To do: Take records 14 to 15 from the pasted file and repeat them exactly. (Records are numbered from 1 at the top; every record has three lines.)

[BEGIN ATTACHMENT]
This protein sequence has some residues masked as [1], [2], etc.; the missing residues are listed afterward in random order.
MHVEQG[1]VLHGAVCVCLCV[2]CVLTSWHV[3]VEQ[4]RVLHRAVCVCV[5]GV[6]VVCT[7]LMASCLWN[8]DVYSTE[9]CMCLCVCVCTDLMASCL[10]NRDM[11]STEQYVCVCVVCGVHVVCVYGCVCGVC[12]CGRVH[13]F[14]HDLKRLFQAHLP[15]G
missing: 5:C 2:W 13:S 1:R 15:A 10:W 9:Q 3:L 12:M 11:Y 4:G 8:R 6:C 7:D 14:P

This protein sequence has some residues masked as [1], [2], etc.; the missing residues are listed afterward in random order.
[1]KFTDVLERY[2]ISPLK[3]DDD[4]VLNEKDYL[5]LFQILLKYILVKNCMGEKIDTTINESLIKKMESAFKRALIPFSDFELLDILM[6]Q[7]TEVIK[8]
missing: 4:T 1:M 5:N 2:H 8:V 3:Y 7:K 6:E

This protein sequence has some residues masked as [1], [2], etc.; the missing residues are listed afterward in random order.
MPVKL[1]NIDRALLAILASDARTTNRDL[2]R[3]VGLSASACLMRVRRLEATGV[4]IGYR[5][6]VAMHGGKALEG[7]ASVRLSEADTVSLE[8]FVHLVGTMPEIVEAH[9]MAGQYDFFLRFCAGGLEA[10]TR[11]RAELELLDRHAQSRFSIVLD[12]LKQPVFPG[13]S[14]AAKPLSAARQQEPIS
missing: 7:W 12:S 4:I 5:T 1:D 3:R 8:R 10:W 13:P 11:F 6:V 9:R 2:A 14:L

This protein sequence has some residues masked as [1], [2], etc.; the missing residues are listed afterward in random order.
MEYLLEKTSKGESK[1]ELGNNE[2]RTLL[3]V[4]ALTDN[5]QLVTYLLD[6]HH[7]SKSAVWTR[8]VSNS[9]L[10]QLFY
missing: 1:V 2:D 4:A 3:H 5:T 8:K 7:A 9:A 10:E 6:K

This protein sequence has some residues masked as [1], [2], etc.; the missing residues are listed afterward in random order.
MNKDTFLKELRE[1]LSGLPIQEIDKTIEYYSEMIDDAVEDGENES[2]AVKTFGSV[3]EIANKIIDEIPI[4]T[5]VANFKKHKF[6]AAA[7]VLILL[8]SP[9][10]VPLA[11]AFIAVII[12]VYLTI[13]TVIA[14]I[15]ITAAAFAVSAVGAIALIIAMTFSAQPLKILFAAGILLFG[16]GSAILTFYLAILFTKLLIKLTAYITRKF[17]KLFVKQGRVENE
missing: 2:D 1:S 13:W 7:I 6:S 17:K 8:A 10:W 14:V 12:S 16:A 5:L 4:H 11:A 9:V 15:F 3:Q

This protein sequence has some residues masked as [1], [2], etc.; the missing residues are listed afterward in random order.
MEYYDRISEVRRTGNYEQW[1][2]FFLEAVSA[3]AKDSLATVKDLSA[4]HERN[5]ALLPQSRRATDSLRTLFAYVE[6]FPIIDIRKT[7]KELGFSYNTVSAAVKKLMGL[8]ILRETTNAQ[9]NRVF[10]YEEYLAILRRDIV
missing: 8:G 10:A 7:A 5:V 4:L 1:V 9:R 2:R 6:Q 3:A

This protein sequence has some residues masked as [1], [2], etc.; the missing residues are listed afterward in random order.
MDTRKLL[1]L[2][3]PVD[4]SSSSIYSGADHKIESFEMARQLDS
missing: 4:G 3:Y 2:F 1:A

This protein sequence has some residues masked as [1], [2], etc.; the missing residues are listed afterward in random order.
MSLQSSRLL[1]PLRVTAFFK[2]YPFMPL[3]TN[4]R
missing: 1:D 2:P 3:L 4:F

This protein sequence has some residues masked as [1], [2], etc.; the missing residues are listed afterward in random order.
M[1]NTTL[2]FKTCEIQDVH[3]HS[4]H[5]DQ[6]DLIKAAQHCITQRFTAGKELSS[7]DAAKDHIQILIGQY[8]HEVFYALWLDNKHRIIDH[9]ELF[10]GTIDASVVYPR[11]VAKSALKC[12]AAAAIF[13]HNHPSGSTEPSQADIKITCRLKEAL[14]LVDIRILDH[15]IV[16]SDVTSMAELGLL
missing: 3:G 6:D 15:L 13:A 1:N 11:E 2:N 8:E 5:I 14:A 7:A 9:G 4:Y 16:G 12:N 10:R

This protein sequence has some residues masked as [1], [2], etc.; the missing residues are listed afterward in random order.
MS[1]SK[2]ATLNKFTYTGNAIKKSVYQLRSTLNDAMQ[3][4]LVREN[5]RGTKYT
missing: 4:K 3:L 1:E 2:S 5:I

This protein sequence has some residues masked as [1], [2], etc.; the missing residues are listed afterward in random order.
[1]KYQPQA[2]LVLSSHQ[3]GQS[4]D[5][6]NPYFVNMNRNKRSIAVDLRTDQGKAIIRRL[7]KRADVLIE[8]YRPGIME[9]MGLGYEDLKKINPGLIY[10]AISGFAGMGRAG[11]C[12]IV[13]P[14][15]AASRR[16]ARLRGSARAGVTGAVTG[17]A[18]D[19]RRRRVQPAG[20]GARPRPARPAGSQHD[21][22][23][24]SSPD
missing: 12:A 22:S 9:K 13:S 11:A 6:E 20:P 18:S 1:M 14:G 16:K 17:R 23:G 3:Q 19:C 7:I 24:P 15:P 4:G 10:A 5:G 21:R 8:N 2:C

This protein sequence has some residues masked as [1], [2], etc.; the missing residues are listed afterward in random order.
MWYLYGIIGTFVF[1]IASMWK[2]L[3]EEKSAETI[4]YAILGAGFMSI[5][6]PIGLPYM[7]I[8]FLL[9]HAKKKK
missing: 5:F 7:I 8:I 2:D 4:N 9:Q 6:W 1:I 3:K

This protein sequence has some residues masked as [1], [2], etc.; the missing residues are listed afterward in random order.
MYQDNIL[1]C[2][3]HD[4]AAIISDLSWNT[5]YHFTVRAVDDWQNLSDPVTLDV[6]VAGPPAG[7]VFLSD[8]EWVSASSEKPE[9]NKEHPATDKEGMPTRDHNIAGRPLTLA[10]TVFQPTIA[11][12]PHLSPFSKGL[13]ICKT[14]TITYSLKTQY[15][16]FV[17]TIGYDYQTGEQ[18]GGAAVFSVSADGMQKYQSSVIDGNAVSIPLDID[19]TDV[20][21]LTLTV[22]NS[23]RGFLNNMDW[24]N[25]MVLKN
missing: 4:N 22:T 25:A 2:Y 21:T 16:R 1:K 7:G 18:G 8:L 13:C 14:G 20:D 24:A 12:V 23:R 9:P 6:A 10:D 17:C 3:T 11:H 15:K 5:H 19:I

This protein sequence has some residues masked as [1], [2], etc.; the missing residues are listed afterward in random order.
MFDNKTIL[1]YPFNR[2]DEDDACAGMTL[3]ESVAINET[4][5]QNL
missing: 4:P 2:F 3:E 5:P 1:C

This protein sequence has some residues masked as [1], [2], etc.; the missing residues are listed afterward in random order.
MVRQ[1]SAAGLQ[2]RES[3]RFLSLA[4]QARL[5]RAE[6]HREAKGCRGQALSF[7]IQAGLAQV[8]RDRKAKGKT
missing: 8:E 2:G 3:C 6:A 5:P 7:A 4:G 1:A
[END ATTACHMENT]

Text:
This protein sequence has some residues masked as [1], [2], etc.; the missing residues are listed afterward in random order.
MFDNKTIL[1]YPFNR[2]DEDDACAGMTL[3]ESVAINET[4][5]QNL
missing: 4:P 2:F 3:E 5:P 1:C

This protein sequence has some residues masked as [1], [2], etc.; the missing residues are listed afterward in random order.
MVRQ[1]SAAGLQ[2]RES[3]RFLSLA[4]QARL[5]RAE[6]HREAKGCRGQALSF[7]IQAGLAQV[8]RDRKAKGKT
missing: 8:E 2:G 3:C 6:A 5:P 7:A 4:G 1:A